TCL makes thinnest 8K TV

You may have just gotten used to the fact that 4K television has taken its rightful place into our lives. It was only a few years ago that we were still complaining that ‘4K televisions don’t make sense, there is no content’. Fast forward to the beginning of 2022 and TCL just showcased their 85-inch 8K television that’s just a whopping 3.9mm thin. How many years will it take before I get to write a sentence that ‘8K has only recently taken its rightful place into our lives’?

Skyworth aims to increase presence in USA and Canada

Maybe not known as a household name in most countries yet, Skyworth has been one of the top OLED-TV sellers in China for several years already. Announced at CES, Skyworth aims to bring many different TVs to the USA and Canada in the summer of 2022. Skyworth has announced both OLED and Mini-LED models, making them aim for both the premium and lower-end segment of the market. Importantly, all TVs use the Google TV operating system, making Skyworth another important partner for Google.

Android TV powered projector from XGIMI

Did you think TVs were the only devices running TV-like operating systems? Well, then you’ll enjoy seeing the announcement from XGIMI. The ‘AURA UST’ from XGIMI is an ultra-short throw projector that allows you to project your content to as big as 150 inches, all in 4K. And since it runs Android TV, users get to enjoy the same functionality as many regular TV users would. Furthermore, it has three HDMI ports, making it an even further potential replacement for a fully-fledged TV.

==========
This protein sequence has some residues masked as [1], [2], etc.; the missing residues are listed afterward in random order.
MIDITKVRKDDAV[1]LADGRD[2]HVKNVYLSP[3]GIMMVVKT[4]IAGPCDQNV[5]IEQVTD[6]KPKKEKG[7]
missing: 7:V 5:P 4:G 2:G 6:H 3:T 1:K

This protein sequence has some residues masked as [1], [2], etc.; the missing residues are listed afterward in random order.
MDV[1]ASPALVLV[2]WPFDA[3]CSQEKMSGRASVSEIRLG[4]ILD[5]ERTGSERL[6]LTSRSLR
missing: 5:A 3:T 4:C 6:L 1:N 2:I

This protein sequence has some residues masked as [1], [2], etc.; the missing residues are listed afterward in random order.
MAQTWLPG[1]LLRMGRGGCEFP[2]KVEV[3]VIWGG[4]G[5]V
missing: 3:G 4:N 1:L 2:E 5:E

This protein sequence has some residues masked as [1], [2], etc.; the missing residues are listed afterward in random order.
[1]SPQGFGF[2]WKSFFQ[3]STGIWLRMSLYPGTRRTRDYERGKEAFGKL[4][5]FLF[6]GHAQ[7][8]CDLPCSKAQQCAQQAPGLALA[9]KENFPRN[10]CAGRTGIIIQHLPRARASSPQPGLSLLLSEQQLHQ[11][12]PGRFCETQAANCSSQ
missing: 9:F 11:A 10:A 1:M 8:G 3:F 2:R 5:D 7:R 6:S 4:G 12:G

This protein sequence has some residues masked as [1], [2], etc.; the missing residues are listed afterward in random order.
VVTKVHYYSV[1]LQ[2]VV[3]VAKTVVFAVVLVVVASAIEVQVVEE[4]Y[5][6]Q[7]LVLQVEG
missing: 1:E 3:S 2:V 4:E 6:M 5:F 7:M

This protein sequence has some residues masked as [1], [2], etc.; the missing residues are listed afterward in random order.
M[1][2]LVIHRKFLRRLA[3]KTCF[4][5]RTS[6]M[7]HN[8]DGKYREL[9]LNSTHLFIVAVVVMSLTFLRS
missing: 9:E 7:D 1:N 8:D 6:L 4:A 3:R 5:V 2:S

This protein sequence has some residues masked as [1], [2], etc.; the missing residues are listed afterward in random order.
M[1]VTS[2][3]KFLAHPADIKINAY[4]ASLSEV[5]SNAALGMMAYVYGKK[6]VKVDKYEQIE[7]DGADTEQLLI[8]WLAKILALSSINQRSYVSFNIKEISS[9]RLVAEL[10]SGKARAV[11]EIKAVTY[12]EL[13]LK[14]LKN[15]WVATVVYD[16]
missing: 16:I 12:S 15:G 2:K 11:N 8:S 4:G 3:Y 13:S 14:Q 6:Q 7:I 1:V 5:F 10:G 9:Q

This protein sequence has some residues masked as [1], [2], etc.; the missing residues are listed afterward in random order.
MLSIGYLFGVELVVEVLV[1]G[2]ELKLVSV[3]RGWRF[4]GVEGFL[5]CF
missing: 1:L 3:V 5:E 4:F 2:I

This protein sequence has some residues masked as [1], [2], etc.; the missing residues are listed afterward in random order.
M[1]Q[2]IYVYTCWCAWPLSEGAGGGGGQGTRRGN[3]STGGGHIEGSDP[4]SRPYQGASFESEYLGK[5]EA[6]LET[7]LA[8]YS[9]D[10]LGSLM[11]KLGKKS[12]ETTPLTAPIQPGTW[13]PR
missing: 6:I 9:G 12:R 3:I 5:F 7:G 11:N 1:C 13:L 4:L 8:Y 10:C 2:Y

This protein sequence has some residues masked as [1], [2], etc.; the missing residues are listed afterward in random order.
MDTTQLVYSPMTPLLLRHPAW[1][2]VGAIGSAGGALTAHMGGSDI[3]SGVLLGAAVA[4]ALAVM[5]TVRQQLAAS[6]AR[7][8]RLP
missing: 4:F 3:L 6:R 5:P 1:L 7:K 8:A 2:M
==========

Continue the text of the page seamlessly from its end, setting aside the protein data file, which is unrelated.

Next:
Hisense for gamers

Another manufacturer that really attempts to bet big on gaming is Hisense. Their full 2022 line-up will include HDMI 2.1 features, Dolby Vision Atmos, Game Mode with Variable Refresh Rate, Auto Low Latency Mode and more, all geared towards making gameplay run smoothly on TV. Oh, and let’s not forget their 8K Mini-LED series which uses AI Upscaling technology to ensure the best picture quality is always there, regardless of the content that’s watched.

Image credit: XGIMI

Key takeaways

Every year CES brings us many of the wonders of technology that we’ll grow to use in our everyday lives. We’ve seen the likes of OLED, 4K, HDR and much more make its way into our living room. So what are the key takeaways of the announcements made this year?

Fragmented TV operating systems

One thing that I don’t think will change for many years to come, is the fragmentation we see in the operating systems used on televisions. Unlike mobile where the consolidation has been made between iOS from Apple and Android from Google, that’s not at all true for televisions. We’ve seen new TV announcements for: Roku’s OS, Android TV (and Google TV), Samsung’s Tizen, LG’s WebOS, Panasonics My Home Screen (previously Firefox OS or Smart Viera). And what to think of HbbTV or ATSC3.0? If there’s one thing CES2022 didn’t change, it’s the fragmentation of TV operating systems.